Reports that Polish army officials are dismissing Jews from Polish military units in Russia in order to deprive them and their families of the opportunity to leave Russia, reached here today from Dzalalabad, Kermine, Guazar and other remote Russian cities where Polish divisions are being trained prior to being transported to the Middle East front.
Each member of the Polish armed forces is permitted, in accordance with Soviet regulations, to take his family along with him when leaving Russia for the Middle East. On the pretext that they are no longer physically fit, more than 500 Jews were dismissed from the Polish army during July and August, thus depriving 500 Jewish families of the opportunity of emigrating from Russia.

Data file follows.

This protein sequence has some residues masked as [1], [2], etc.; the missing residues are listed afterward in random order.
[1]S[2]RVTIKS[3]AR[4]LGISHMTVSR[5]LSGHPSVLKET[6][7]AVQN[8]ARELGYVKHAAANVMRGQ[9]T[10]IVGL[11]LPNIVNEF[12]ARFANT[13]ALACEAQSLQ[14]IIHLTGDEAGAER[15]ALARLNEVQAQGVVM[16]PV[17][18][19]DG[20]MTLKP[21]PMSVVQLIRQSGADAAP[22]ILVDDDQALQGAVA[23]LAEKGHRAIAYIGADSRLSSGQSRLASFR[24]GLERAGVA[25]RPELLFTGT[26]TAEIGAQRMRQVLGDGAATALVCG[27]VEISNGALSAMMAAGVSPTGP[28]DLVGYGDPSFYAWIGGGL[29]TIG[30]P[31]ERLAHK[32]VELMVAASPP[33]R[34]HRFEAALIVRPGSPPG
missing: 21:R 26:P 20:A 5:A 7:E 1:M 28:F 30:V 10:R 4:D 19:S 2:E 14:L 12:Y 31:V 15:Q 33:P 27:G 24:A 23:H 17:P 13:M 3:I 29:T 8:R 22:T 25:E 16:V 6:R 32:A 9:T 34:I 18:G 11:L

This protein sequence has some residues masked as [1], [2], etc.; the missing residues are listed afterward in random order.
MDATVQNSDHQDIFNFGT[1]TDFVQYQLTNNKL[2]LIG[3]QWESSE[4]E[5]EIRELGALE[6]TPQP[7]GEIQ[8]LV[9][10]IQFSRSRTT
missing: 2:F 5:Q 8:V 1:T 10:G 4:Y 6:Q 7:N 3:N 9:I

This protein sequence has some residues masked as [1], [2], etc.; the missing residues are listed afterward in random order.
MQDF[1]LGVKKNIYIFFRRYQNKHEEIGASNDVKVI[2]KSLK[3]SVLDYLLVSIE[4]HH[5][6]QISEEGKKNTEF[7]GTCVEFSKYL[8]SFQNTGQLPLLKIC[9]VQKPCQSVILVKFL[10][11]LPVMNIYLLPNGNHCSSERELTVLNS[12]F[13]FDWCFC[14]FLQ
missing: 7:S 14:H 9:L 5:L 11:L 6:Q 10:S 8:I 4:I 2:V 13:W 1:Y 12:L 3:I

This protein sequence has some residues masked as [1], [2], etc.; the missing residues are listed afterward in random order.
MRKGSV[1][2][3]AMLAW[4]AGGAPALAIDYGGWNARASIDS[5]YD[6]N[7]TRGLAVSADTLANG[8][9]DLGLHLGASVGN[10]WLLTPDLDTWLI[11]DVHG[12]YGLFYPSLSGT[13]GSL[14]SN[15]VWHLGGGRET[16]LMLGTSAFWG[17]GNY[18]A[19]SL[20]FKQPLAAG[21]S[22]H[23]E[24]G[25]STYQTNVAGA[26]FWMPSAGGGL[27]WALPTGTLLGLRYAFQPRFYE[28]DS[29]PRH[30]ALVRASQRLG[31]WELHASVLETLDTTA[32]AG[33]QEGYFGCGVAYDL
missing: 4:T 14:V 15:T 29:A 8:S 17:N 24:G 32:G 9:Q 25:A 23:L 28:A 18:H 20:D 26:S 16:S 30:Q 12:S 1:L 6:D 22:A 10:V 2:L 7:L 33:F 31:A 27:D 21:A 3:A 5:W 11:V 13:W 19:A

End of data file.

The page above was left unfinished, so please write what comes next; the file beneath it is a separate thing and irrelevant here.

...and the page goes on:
In Guazar, where a Polish platoon of engineers and technicians consisted mostly of Jews, the unit was dissolved. All Jews were dismissed from service, while twelve Poles were transferred to other Polish military formations. At Kermine, when Polish soldiers were put in military trains for transportation to destinations outside Russia, Jewish soldiers were removed from the trains even though they had already been included in the transport. Discrimination against families of Jewish soldiers serving in Polish units in various Russian towns is similarly reported here.
The representatives of the Polish embassy have no influence with the army leaders and are unable to prevent discrimination against Jews. It is obvious that the Polish military authorities are primarily interested in bringing from Russia as many Poles as possible and thus prefer having Polish soldiers replace Jews in any transport that leaves Russia for the Middle East, the report says.
The Archive of the Jewish Telegraphic Agency includes articles published from 1923 to 2008. Archive stories reflect the journalistic standards and practices of the time they were published.